The Adoption Pathway in Queensland and its interaction with the Family Law Act

The Adoption Pathway in Queensland and its interaction with the Family Law Act

  1. In Queensland, the adoption of children is governed by the Adoption Act 2009. It is a piece of Queensland legislation, not Commonwealth. Under that legislation, a stepparent of a child may apply to the Chief Executive of the Queensland Department of Child Safety, Youth and Women to arrange an adoption of his or her stepchild, provided that a number of preconditions are met. Those include that the stepparent is a spouse of a parent of the child; that the parent, the stepparent and the child all live together; that the adults have been spouses and both living together with the subject child for a continuous period of at least three years up to the time of the application.
  2. They also include the requirement that the stepparent applicant be an adult and an Australian citizen, or at least the spouse of the applicant must be an Australian citizen. They must also reside in Queensland and, interestingly, not be of the same gender as their spouse. The child must be at least 5 years of age and not yet 17. Finally, the stepparent must have been granted leave to proceed with the adoption application by this Court pursuant to s 60G(1) of the Family Law Act.
  3. Section 60G of the Family Law Act is as follows:

(1) Subject to subsection 2 the Family Court may grant leave for proceedings to be commenced for the adoption of a child by a prescribed adopting parent.

(2) In proceedings for leave under subsection (1), the court must consider whether granting leave would be in the child’s best interests having regard to the effect of paragraph 60F(4)(a), or paragraph 60HA(3)(a), and of sections 61E and 65J.

  1. Section 61E of the Act provides as follows: (1)(a) a child is adopted; and (b) immediately before the adoption, a person had parental responsibility for the child, whether in full or to a limited extent and whether because of section 61C or because of a parenting order.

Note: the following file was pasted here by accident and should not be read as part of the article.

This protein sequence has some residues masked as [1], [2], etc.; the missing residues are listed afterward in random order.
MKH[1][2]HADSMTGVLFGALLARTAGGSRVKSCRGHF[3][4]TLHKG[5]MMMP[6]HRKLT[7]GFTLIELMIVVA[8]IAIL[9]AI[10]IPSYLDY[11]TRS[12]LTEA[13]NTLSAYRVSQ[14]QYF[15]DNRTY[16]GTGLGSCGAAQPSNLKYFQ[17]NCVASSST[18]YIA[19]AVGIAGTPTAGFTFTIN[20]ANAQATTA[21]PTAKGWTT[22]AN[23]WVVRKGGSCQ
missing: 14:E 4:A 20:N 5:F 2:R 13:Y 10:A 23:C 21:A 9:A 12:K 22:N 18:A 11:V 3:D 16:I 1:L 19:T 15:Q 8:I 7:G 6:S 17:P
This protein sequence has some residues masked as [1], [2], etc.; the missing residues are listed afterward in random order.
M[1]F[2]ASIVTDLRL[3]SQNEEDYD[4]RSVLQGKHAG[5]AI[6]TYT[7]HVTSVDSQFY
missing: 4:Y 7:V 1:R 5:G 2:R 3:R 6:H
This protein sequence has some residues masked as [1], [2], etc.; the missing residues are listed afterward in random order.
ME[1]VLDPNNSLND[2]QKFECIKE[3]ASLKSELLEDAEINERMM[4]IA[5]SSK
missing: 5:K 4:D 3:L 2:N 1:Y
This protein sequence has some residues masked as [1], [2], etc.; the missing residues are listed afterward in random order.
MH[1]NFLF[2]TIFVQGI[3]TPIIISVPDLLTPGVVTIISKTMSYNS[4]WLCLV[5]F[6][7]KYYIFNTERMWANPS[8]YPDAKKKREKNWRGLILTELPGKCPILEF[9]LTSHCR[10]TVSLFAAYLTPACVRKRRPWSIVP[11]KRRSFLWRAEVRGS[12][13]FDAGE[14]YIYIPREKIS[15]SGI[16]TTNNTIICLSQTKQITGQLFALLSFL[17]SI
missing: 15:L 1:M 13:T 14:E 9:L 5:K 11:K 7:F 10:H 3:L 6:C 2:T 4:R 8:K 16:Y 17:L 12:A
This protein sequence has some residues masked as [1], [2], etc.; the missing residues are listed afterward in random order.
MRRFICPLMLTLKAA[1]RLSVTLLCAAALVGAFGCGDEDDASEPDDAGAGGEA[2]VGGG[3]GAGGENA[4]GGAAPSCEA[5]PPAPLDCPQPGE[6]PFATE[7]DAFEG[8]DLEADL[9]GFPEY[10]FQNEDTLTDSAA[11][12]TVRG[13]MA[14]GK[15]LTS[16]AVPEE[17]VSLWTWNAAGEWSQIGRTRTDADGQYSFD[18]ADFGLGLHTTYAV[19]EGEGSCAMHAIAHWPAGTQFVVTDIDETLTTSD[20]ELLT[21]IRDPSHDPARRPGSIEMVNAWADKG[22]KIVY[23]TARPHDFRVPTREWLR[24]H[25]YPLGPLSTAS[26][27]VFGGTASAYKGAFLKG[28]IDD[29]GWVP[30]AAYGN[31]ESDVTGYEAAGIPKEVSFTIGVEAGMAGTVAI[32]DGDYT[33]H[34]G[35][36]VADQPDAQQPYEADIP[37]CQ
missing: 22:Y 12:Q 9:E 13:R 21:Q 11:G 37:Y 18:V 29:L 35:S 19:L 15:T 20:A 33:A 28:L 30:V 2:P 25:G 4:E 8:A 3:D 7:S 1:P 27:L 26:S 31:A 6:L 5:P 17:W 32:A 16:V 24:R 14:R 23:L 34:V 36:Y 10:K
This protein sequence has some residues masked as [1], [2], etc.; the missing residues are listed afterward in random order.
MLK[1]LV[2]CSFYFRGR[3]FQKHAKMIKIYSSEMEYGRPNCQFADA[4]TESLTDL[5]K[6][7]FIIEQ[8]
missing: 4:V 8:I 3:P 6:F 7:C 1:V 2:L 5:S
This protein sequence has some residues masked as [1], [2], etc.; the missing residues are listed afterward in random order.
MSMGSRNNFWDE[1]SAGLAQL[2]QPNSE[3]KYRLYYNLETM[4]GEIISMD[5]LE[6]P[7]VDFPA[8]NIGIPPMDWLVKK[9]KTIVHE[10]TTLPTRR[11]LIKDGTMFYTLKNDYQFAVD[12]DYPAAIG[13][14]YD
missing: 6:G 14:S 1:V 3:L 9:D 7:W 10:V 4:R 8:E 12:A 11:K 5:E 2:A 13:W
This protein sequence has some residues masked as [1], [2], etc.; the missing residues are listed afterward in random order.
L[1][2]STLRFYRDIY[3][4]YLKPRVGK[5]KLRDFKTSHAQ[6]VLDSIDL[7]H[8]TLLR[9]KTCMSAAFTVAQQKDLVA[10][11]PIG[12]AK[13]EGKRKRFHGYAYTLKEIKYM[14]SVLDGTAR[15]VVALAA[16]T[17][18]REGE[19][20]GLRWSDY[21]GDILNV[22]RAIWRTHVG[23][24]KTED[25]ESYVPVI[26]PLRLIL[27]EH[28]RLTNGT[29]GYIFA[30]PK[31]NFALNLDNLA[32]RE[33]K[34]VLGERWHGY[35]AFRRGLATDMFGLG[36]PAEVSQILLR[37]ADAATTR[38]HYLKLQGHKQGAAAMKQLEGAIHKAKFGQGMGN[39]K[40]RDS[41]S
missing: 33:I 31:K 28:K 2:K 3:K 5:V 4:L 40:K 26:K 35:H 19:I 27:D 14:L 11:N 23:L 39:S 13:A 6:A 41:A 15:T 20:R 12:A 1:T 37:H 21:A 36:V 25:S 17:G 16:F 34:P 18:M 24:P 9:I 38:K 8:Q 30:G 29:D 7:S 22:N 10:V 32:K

(2) The person’s parental responsibility for the child ends on the adoption of the child, unless the adoption is by a prescribed adopting parent and leave was not granted under section 60G for the adoption proceedings to be commenced.

  1. If this court grants leave to proceed to commence adoption proceedings pursuant to s 60G and then an adoption order is made in favour of Mr Church and Ms Baxter by a State court under the Adoption Act, any parental responsibility that pre-existed the adoption order in accordance with the provisions of the Family Law Act, immediately ceases. That is, the biological parents of the child, in this case particularly Mr Baxter, will no longer have parental responsibility in respect of the child pursuant to the Act and any orders that were already in place in respect of parenting matters would automatically cease.
  2. Section 65J is in very similar terms to s 61E, except that it relates to the impact of an adoption by a prescribed adopting parent on a current parenting order where leave to make the adoption application was granted pursuant to s 60G. A current parenting order stops being in force if the child is adopted.
  3. I consider it sufficient to say that in proceedings for leave for proceedings to be commenced in the State court by a stepparent seeking the adoption of a child, that this Court must consider whether the granting of that leave would be in the child’s best interests, having regard to the effect of a number of other important sections of the Family Law Act.
  4. Essentially, the effect of those critical sections of the Family Law Act to which regard must be had when considering the child’s best interests is that on the granting of an adoption order pursuant to State legislation, any pre-existing parental responsibility rights or rights in respect of the child spending time with or living with the other parent, immediately cease.
  5. However, in the circumstances of this case, that will not matter insofar as parental responsibility is concerned for Mr Baxter, because Ms Baxter already has sole parental responsibility for the child under orders made pursuant to s 61C(1) of the Act. Interestingly, since the parties separated, Mr Baxter has been assessed as having a child support liability and an obligation to pay child support for the child to the Child Support Agency. Ms Baxter’s evidence, which I accept, is that she has never received any financial support from Mr Baxter for the child.
  6. Mr Church is, pursuant to the definition of a “prescribed adopting parent” contained in s 4 of the Act, a person within the definition contained.

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Sunshine Coast / Brisbane / Gold Coast / Townsville


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